Romantic affairs are the hardest to break when discovered, and they often go without detection until the cheating spouse leaves the marital home. They usually come as a complete shock to the spouse being left behind and seem so out of character that many looking upon the sequence of events question the sanity to the person having such an affair. Those involved in such an affair exhibit the symptoms of narcissistic and borderline personality disorders.

Little can be done to counter this type of affair. Various attempts to shock the unfaithful spouse out of the insanity of throwing away a life that has taken years to build are met with speeches of the marriage being wrong or for the wrong reasons, and this new relationship having all the right characteristics. The new is in reality mere fantasy, based in large part on the excitement of its inappropriateness. Not many couples recover from this type of affair unless the affair is ended or nearly so by the time of discovery, or unless it is discovered and confronted in the very beginning stages.

Once a spouse commits to leaving the marriage for this new relationship, the affair is seen as the new and right relationship, and the marriage has been turned into the biggest mistake of the cheater’s life. Every reason that can be given as to why the marriage should be saved has already been resolved in the mind of the person walking away. Even if the affair itself dies quite soon after the choice to leave is made, a return to the marriage is nearly impossible and another “newer” and “better” relationship is sought instead. The old has been justified into being unviable and sent to the scrap heap as so much garbage.

Some couples do one day get back together after separation and divorce as the result of romantic affairs, but not many. However, there are some involved in such affairs who one day see the folly of what they are doing and choose to try to return to the marriage. If the marriage was generally good or long term and both spouses had a strong sense of commitment to family and vows, some are willing to end the affair. This is more likely in the very early stages of the affair, which is why it is critical in a marriage to be aware of what is going on in the life of your spouse.

Once your spouse is in love with someone else, it might seem to be too late for the marriage. Since one of the subsets of romantic affairs is the conflicted romantic affair, this is not always the case. This is the classic “torn between two lovers” scenario about which songs, movies and romance novels rely upon for their lyrics and plots. In this case, a person feels as if they are in love with two people at the same time and do not really want to give either one up. When confronted, they often respond by claiming they want a divorce to pursue the affair relationship. Few actually follow through with this idea, however. What they want is the marriage and the affair. It is usually little more than an attempt to leverage the spouse who confronted them into accepting the idea of allowing them to continue both relationships.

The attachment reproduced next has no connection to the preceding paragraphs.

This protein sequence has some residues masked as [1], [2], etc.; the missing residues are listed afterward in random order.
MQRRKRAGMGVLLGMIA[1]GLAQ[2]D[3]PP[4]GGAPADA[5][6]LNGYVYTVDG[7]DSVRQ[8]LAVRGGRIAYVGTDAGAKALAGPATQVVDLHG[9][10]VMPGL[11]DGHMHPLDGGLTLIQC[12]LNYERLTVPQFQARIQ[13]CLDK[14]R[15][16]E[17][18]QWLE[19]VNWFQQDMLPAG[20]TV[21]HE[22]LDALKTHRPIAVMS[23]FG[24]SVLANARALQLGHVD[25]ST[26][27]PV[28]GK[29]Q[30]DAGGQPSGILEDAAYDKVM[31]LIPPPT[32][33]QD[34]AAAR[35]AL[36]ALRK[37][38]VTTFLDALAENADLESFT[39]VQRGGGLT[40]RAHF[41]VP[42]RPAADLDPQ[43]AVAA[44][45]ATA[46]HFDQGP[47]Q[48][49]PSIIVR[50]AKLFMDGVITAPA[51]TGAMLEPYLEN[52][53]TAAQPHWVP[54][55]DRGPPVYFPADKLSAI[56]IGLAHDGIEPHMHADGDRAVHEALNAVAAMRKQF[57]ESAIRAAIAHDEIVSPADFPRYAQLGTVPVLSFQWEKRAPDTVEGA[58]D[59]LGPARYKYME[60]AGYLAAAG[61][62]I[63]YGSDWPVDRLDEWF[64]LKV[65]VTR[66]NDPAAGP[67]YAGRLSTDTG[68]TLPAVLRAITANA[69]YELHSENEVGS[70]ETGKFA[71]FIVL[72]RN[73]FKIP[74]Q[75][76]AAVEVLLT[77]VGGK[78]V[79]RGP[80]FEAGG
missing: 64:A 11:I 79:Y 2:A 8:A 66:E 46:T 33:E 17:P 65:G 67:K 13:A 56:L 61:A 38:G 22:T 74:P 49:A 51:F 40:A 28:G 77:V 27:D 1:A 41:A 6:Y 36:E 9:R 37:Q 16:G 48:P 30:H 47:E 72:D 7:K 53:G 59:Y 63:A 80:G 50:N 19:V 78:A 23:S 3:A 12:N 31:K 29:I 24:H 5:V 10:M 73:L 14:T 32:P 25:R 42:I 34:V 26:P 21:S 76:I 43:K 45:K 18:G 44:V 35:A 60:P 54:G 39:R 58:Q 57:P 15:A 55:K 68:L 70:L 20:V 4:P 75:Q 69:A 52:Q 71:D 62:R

If a romantic affair is discovered and confronted early enough, or if the cheating spouse does not see it as a replacement for the marriage, or the affair has not been justified by turning the marriage into Hell on Earth, even romantic affairs, especially the conflicted romantic affair can result in reconciliation. Ignoring the infidelity once discovered or being so out of touch with your spouse that your first sign of trouble is when you come home to find the house empty is not very likely to result in keeping the marriage intact.

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8 Responses to Anatomy of an Affair: Romantic Affairs

  1. NGO says:

    My husband to had a romantic. affair 5 years later he moves ou to go live with her n her children. He says he’s lost and doesn’t know where to go. But I got to the point that I don’t wanta fix it. She was addicted to pain pills n he list his mother. Both lost souls looking for the fairly tale. The roller coaster was incredible. He has so much guilt it makes his narcissistic tendencies worse. Lots of list money, 2 jobs n integrity. But you all have to enventually let go. Things do happen for a reason. It opened my eyes to that I had settled with my life too. Kids always first and family. On e you stop counting pennies an hurts and remove yourself from the situation things get clearer. There is no prefect situation just a lot of very strong emotions. No one is prepared to deal with it. I found the best thing that worked for me was to think what would I do if my husband had passed away. I would grieve the loss and move on. So I had to remove myself emotionally. Take care of myself.